Publications

Publications

Integrin-Free Tetraspanin CD151 Can Inhibit Tumor Cell Motility upon Clustering and Is a Clinical Indicator of Prostate Cancer Progression

By:
Contributors: John D. Lewis Research Group

Cancer Res. 2014 Jan 1;74(1):173-87. doi: 10.1158/0008-5472.CAN-13-0275. Epub 2013 Nov 12.

Palmer TD1, Martínez CH, Vasquez C, Hebron KE, Jones-Paris C, Arnold SA, Chan SM, Chalasani V, Gomez-Lemus JA, Williams AK, Chin JL, Giannico GA, Ketova T, Lewis JD, Zijlstra A.

Abstract

Normal physiology relies on the organization of transmembrane proteins by molecular scaffolds, such as tetraspanins. Oncogenesis frequently involves changes in their organization or expression. The tetraspanin CD151 is thought to contribute to cancer progression through direct interaction with the laminin-binding integrins α3β1 and α6β1. However, this interaction cannot explain the ability of CD151 to control migration in the absence of these integrins or on non-laminin substrates. We demonstrate that CD151 can regulate tumor cell migration without direct integrin binding and that integrin-free CD151 (CD151(free)) correlates clinically with tumor progression and metastasis. Clustering CD151(free) through its integrin-binding domain promotes accumulation in areas of cell-cell contact, leading to enhanced adhesion and inhibition of tumor cell motility in vitro and in vivo. CD151(free) clustering is a strong regulator of motility even in the absence of α3 expression but requires PKCα, suggesting that CD151 can control migration independent of its integrin associations. The histologic detection of CD151(free) in prostate cancer correlates with poor patient outcome. When CD151(free) is present, patients are more likely to recur after radical prostatectomy and progression to metastatic disease is accelerated. Multivariable analysis identifies CD151(free) as an independent predictor of survival. Moreover, the detection of CD151(free) can stratify survival among patients with elevated prostate-specific antigen levels. Cumulatively, these studies demonstrate that a subpopulation of CD151 exists on the surface of tumor cells that can regulate migration independent of its integrin partner. The clinical correlation of CD151(free) with prostate cancer progression suggests that it may contribute to the disease and predict cancer progression.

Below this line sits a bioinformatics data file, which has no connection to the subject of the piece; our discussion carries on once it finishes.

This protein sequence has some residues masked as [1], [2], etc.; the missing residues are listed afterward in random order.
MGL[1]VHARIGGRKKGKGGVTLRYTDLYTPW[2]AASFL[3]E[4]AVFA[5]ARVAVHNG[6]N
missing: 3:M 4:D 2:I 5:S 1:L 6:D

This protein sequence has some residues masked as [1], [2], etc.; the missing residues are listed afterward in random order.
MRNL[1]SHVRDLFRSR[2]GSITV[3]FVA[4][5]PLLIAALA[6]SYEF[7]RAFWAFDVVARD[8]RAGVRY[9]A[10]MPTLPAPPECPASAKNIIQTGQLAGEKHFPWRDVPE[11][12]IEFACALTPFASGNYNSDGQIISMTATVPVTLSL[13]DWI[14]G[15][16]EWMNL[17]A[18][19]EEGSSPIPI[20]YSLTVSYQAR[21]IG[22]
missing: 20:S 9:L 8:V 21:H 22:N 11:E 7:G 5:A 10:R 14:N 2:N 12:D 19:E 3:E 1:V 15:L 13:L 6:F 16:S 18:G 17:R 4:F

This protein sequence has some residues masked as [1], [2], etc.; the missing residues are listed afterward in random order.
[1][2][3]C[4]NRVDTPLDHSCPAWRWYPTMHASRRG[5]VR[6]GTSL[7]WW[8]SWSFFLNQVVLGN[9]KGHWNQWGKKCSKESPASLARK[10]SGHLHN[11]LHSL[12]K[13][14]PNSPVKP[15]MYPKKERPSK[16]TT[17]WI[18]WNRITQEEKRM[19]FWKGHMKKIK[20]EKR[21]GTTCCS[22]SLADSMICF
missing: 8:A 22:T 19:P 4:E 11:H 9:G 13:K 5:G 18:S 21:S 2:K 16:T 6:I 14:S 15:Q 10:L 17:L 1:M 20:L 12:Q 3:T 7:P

PubMed

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PROSPeCT: A Predictive Research Online System for Prostate Cancer Tasks

We are excited to announce the recent online publication of PROSPeCT: A Predictive Research Online System for Prostate Cancer Tasks in the Journal of Clinical Oncology-Clinical Cancer Informatics!

PROSPeCT is a user-friendly online clinical information system that offers an easy and efficient way to obtain relevant and accurate information about patients from APCaRIs robust and expanding database. If you use PROSPeCT already then please cite this article in your work. If you do not use PROSPeCT yet then read this article for more details about easy-to-use and powerful query tool! Thank you to the Alberta Cancer Foundation, plus others, for supporting this project.

Citation
PROSPeCT: A Predictive Research Online System for Prostate Cancer Tasks
Maria Cutumisu, Catalina Vasquez, Maxwell Uhlich, Perrin H. Beatty, Homeira Hamayeli-Mehrabani, Rume Djebah, Albert Murtha, Russell Greiner, and John D. Lewis
JCO Clinical Cancer Informatics 2019 :3, 1-12 DOI: 10.1200/CCI.18.00144

2019.05 Cutumisu et al PROSPeCT JCO CCI

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